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09-21-2007, 12:07 PM   #16
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I am on the same boat

I am bascially looking for similar thing in replacing my Kit's lens but I would prefer not to go to Tamron 18-250. I think I would much prefer to think of Tamron 18-250 as a all-in-one lens than a replacement for the kit's lens. Look at the weight and price. It strikes me a big difference especially in the weight.

What I have in mine are the following in order of preferences and caveats considered.

1. Sigma 17-70 f/2.8-f/4.5 ( I wish the f/2.8 is fixed throughout the focal range)
2. Tamron 28-70 f/2.8 (I wish it is a little wider and cost a bit less)
3. Pentax 28-105 f/3.2 - f/4.5 (I wish it is a little wider and little faster)
4. Tamron or Sigma 18-125 (I wish for better IQ)

My thinking is captured in an old blog post when I find soft pictures in my DA 18-55 for indoor usage

Pentax Protrait Lens - Hin's Tech Corner

Comments and suggestions are welcome.

Thanks,
Hin

09-21-2007, 02:56 PM   #17
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QuoteOriginally posted by Salminus Quote
It’s being really hard for me to make this choice range vs speed.
To be honest, I do not see the dilemma here. If you need the range, it's no-brainer, get Tamron, because you need it. If you don't need that range, it's no-brainer, get Sigma, because it gives better quality.

The fact that you're willing to give up 180mm of range hints that you may not need Tamron after all. Or am I missing here something?
09-23-2007, 10:47 AM   #18
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Hi again Salminus

Perhaps look at it this way. Would you rather spend part of your time:

a) Changing lenses over whilst simultaneously

(1) worrying about the particles of dust that will inevitably land on your camera's sensor and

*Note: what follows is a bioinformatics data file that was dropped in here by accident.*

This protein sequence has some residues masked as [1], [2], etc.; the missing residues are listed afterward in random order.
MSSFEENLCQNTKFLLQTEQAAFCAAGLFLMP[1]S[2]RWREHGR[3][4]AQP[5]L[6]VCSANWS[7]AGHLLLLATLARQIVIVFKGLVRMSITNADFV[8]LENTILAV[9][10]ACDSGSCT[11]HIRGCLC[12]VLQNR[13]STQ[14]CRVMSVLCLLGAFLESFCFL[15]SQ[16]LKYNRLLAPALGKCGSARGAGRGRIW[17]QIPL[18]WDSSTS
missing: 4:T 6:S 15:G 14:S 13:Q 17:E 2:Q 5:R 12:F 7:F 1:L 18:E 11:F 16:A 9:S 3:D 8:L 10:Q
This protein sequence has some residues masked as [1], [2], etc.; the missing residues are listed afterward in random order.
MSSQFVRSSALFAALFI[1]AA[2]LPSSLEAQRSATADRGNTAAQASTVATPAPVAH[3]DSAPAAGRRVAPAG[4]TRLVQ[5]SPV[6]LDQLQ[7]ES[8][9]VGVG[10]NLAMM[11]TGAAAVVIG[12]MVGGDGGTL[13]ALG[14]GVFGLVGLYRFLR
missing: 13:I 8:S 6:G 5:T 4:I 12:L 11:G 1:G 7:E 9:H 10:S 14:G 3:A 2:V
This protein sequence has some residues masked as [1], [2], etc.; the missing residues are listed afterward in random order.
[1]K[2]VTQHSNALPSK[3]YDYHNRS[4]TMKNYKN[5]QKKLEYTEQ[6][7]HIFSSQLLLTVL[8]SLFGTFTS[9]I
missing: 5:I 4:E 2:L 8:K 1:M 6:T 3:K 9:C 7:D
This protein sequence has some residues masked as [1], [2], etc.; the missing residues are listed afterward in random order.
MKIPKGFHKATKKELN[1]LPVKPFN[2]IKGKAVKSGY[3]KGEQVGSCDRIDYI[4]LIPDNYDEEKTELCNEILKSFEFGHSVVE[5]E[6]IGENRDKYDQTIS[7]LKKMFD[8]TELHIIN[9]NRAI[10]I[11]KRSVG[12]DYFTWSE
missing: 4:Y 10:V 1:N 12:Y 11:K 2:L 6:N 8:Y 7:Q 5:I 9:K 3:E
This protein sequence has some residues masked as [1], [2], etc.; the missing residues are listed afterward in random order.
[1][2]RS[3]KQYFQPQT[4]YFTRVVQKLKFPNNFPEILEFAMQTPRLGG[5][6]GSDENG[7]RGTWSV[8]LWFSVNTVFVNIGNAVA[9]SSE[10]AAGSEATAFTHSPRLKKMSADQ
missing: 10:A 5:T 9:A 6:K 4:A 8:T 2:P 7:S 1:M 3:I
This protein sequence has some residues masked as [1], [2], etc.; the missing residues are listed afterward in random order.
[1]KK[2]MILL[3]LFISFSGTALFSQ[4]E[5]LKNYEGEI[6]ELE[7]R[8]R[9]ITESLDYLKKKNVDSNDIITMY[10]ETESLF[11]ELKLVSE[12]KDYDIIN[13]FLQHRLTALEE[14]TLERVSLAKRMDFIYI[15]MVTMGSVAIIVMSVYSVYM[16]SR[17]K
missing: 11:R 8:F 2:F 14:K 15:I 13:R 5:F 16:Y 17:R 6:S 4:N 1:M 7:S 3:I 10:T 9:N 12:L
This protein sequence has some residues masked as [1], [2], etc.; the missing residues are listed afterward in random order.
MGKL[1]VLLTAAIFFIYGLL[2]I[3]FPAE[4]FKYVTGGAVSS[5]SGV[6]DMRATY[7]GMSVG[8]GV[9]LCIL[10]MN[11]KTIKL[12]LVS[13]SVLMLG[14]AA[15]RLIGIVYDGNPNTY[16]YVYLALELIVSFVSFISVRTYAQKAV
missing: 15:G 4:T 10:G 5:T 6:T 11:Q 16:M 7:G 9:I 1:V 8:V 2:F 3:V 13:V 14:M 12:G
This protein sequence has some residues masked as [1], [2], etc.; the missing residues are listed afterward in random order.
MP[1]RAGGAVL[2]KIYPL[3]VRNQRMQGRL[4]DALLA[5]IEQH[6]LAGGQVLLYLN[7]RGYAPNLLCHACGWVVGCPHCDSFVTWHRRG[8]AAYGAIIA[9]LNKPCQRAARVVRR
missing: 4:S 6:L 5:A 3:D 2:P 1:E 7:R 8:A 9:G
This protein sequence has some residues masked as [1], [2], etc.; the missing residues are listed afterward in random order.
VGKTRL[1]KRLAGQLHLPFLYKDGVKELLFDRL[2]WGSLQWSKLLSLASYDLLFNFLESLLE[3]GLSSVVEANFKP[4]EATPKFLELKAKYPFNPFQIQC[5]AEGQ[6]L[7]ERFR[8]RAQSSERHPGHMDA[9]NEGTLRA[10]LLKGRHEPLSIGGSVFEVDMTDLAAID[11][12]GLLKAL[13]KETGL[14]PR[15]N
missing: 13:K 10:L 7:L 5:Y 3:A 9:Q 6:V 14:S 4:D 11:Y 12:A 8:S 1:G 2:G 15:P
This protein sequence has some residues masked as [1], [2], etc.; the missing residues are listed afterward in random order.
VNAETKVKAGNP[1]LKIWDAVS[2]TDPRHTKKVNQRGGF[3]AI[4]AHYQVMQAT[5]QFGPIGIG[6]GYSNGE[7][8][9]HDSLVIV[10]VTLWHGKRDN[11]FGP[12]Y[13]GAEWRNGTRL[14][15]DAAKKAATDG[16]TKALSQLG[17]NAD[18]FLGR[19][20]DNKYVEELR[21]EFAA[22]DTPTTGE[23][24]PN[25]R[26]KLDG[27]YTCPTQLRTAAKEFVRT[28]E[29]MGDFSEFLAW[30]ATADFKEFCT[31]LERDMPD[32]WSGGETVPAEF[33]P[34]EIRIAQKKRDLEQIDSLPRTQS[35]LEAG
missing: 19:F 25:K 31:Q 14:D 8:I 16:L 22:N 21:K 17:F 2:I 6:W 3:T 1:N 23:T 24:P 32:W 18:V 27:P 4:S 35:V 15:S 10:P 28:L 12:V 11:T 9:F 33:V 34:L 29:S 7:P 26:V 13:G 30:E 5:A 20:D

(2) subsequently getting rid of them somehow.....

or alternatively:

b) ALL of your time actually taking photographs, which is presumably the main reason you decided to buy your camera in the first place ? The choice is yours...

Best regards
Richard
09-23-2007, 12:28 PM   #19
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Richard ("Confused"),

You asked Salminus if he would rather spend time changing lenses (and worrying about dust) or taking photos. That's one way of looking at it, although I don't know that it gets poor Salminus very far.

Yes, if the Tamron 18-250 were in every respect the equal of the Sigma 17-70, except that the Tamron had more range, then the choice would be simple. But other things are almost NEVER equal. Even choosing between the Tamron 18-200 and the Tamron 18-250 is not a no-brainer, although the 18-250 is a better lens and has a longer range. Where's the difficulty? Well, the 18-250 also costs more.

I can't speak with any authority about the Sigma 17-70 as I don't own it, and I'm not a lens expert in any case. But based on the reviews I've read, and also on general principles, I have a strong suspicion that within its range, the 17-70 will take superior pictures. The Tamron 18-250 is a decent lens, and very versatile. But I bet the Sigma is a little better than decent.